Michael Peters, School Social Worker
As a certified trainer in Nonviolent Crisis Intervention (NVCI) I receive frequent calls from that “physical restraint” training. Often these calls are precipitated by a student crisis that has escalated to the physical, and at times, assaultive level. While physical intervention and personal safety techniques are important components of NVCI training, I am quick to point out that the primary focus of NVCI is assisting school staff in recognizing and addressing escalating behavior at its earliest stages – before it becomes physical.
Great Prairie Area Education Agency has been offering NVCI training to local school districts since its inception as part of our system of learning supports. This training is often referred to as “CPI training.” This is in reference to the Crisis Prevention Institute who developed NVCI and is located in Milwaukee, Wisconsin. CPI is an international training organization committed to best practices and safe behavior management methods that focus on prevention. CPI was established in 1980 and since that time, more than six million human service providers across the globe have been trained in NVCI. Participants include human service providers in the fields of health care, mental health, social welfare, security, law enforcement and of course, education.
Crisis intervention is a small segment of time in which school staff must intervene with a student to address behavior that may escalate into disruptive or even violent incidents. As we all know, human behavior is complex and anything but neat and packaged. A crisis is chaotic and unpredictable. However, with a core philosophy of providing for the care, welfare, safety, and security of everyone involved in a crisis situation, NVCI provides evidence-based strategies that give educators the skills to safely and effectively respond to anxious and hostile student behavior. Ultimately, NVCI has shown effectiveness in reducing incidences of seclusion and physical restraints. The program has several primary objectives:
- Training staff with effective techniques in approaching and reducing the tension of an agitated student.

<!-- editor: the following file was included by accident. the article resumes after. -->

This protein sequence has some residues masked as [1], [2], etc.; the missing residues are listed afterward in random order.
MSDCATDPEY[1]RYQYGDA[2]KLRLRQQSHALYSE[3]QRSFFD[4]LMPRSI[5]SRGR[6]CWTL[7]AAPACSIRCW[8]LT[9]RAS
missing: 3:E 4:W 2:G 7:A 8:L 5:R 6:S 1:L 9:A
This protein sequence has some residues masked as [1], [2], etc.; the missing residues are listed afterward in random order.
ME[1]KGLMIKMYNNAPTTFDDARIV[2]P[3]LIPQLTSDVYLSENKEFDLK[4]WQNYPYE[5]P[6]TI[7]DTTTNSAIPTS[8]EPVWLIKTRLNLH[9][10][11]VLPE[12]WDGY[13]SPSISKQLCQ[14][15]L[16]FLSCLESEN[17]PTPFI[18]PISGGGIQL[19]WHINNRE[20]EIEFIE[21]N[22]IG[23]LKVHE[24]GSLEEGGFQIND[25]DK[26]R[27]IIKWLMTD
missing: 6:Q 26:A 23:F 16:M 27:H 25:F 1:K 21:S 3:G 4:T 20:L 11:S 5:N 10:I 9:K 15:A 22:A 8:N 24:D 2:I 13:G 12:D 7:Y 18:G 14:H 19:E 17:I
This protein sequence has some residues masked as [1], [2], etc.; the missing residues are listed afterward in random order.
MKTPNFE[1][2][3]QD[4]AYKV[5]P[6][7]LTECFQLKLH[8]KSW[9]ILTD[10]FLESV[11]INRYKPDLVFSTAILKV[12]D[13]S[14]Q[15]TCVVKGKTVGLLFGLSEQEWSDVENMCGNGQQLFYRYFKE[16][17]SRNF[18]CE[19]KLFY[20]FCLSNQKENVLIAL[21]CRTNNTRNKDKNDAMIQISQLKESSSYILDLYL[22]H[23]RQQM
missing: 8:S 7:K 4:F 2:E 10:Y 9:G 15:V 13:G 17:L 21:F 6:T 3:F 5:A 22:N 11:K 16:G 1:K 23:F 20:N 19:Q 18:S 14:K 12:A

- Providing nonverbal, verbal, and physical intervention skills to allow staff to de-escalate crisis situations.
- Focusing on alternatives if a student does lose control and becomes violent.
- Instructing staff members in techniques to control their own anxieties during interventions and maintain the best possible professional attitude.
The fundamental purpose of the Nonviolent Crisis Intervention training program is to help people understand the process of behavior escalation and to recognize that people don’t act out in a vacuum. The staff person who intervenes with the potentially violent student must realize that his or her behavior has a tremendous impact on that student. Crisis intervention is an integrated process. In many cases, the subsequent escalation or defusing of the student’s behavior may depend entirely on how the staff member reacts. As such, the five certified Nonviolent Crisis Intervention program trainers listed below can assist your school in having their staff trained and certified in NVCI. Our trainers offer three training options: Verbal Interventions only (6 hrs.); Verbal and Physical (8 hrs.); Refresher for staff previously trained and certified in NVCI (3 hrs.). There is no charge to school districts for this training with the exception of a Workbook fee ($12) that each participant receives. Please contact the any of our certified trainers:
- Heather McAtee, 319-385-9005 ext. 3013; firstname.lastname@example.org
- Michael Peters, 641-682-8591 ext. 5342; email@example.com
- Brenda Starr, 319-524-2682 ext. 4103; Brenda.firstname.lastname@example.org
- Brianne Stuchel, 641-682-8591 ext. 5392; email@example.com
- Julie Thomas, 641-682-8591 ext. 5307; Julie.firstname.lastname@example.org